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A Lament for Covid 19

A lament is a passionate expression of grief and sorrow. One Old Testament writer developed the nickname of the weeping prophet. Unfortunately, every time Jeremiah seemed to receive a message from the Lord, it made him cry or brought sadness to Israel. Perhaps, this was the inspiration for the Book of Lamentations. Whatever the reason, certain events like Covid-19 bring a similar cry for help today.

And I say, Perished is my strength and my expectation from the Lord. 19 [O Lord] remember [earnestly] my affliction and my misery, my wandering and my outcast state, the wormwood and the gall. 20 My soul has them continually in remembrance and is bowed down within me, Lamentations 3:18-20.

Since the Coronavirus struck the United States in 2020, more than 770,000 lives have been snuffed out by this deadly plague. Despite having access to vaccines in 2021, Covid 19 has now taken more lives in the United States this year than 2020, 386,233 and counting. You would think that as more Americans get vaccinated the death toll would steadily decline, but this is not the case.

But this I recall and therefore have I hope and expectation: 22 It is because of the Lord’s mercy and loving-kindness that we are not consumed, because His [tender] compassions fail not, Lamentations 3:21-22.

When science doesn’t have the answers or a cure, Jesus is the last line of defense. In the passage above, Jeremiah takes a dire situation and changes his perspective. Instead of focusing on what can’t be done, Jeremiah remembers all the past miracles performed by God in the Bible. Despite how bleak your future may be, hold on to Jesus as you lament to the Lord for a real cure for Covid 19.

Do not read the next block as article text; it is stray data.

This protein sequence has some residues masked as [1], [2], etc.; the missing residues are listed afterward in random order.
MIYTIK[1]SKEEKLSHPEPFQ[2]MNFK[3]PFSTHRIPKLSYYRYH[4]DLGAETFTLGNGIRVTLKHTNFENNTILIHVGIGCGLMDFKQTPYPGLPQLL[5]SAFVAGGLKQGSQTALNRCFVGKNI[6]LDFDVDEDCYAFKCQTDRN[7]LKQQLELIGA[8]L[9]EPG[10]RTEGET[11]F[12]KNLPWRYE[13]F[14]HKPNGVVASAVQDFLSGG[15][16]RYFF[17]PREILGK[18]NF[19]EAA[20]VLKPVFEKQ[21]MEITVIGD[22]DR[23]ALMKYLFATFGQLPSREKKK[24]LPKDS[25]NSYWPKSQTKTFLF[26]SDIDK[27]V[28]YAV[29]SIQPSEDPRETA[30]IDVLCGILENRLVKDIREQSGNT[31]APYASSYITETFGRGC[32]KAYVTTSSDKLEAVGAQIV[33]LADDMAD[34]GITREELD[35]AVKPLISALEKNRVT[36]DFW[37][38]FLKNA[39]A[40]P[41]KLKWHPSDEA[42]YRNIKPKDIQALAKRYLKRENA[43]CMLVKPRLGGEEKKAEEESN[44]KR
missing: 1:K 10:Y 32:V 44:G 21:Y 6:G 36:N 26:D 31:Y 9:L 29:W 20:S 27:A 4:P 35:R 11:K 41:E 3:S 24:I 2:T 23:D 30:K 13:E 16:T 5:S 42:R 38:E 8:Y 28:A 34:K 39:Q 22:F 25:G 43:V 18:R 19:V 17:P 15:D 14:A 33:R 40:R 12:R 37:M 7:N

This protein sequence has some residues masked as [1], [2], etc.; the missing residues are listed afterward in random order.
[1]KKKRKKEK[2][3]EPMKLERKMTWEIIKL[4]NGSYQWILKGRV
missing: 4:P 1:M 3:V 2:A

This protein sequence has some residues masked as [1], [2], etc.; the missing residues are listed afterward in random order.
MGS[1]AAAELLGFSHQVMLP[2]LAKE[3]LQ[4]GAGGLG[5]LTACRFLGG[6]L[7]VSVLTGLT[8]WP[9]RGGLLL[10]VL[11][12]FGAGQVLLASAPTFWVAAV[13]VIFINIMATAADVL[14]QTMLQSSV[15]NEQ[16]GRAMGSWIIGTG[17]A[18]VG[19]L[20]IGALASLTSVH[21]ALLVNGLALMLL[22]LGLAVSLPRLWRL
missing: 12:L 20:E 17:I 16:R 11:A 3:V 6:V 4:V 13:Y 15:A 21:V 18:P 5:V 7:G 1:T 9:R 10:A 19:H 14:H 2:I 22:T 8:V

by Jay Mankus

The Connection Between Fear and Faith

When I get bored of listening to music, I turn to Podcasts for entertainment. As an aspiring screen writer, I often turn to Alex Ferrari’s Bulletproof Screenplay Podcast for inspiration. I recently clicked on one covering how Hollywood incorporates the nature of fear into films. The guest writer spoke about the Samaritans from the Bible which peaked my interest. This author explained how Samaritan parents created numerous gods to scare their children into obedience.

There is no fear in love [dread does not exist], but full-grown (complete, perfect) love [g]turns fear out of doors and expels every trace of terror! For fear [h]brings with it the thought of punishment, and [so] he who is afraid has not reached the full maturity of love [is not yet grown into love’s complete perfection], 1 John 4:18.

According to the American Psychiatric Association, fears are broken down into three different categories. Social phobias, agoraphobia and specific object phobias are like fingerprints that make one individual different from another. Whether your fears consists of animals, heights or public speaking, trusting God to confront and face these phobias is the first step toward experiencing freedom and peace. Yet, if fears are not faced, you will be limited in what you can do and where you can go in life.

But they have not all heeded the Gospel; for Isaiah says, Lord, who has believed (had faith in) what he has heard from us? 17 So faith comes by hearing [what is told], and what is heard comes by the preaching [of the message that came from the lips] of Christ (the Messiah Himself). 18 But I ask, Have they not heard? Indeed they have; [for the Scripture says] Their voice [that of nature bearing God’s message] has gone out to all the earth, and their words to the far bounds of the world, Romans 10:16-18.

One of my favorite Christian songs of all time is from the group David and the Giants. I was so moved by their classic ballad “Perfect Love,” I incorporated this song into my wedding ceremony more than a quarter of a century ago. The lyrics are based upon 1 John 4:18. While every human being is afraid of dying at some point in their lives, only one was able to conquer death. Jesus faced his sentence of death on a cross with perfect love. The connection between fear and faith is yielding control over to God by allowing Jesus to take the wheel and guide you through life.

by Jay Mankus

How Can You Love Your Neighbor When You Hate The Person You’ve Become?

Clive Staples Lewis was an atheist and British writer before becoming a lay theologian. C.S. Lewis once contemplated the concept of loving your neighbor. The following quote reveals his thoughts. You are told to love your neighbor as yourself. How do you love yourself? When I look into my own mind, I find that I do not love myself by thinking myself a dear old chap or having affectionate feelings.” This same dilemma exists today as how can you love your neighbor when many people don’t like the person they’ve become.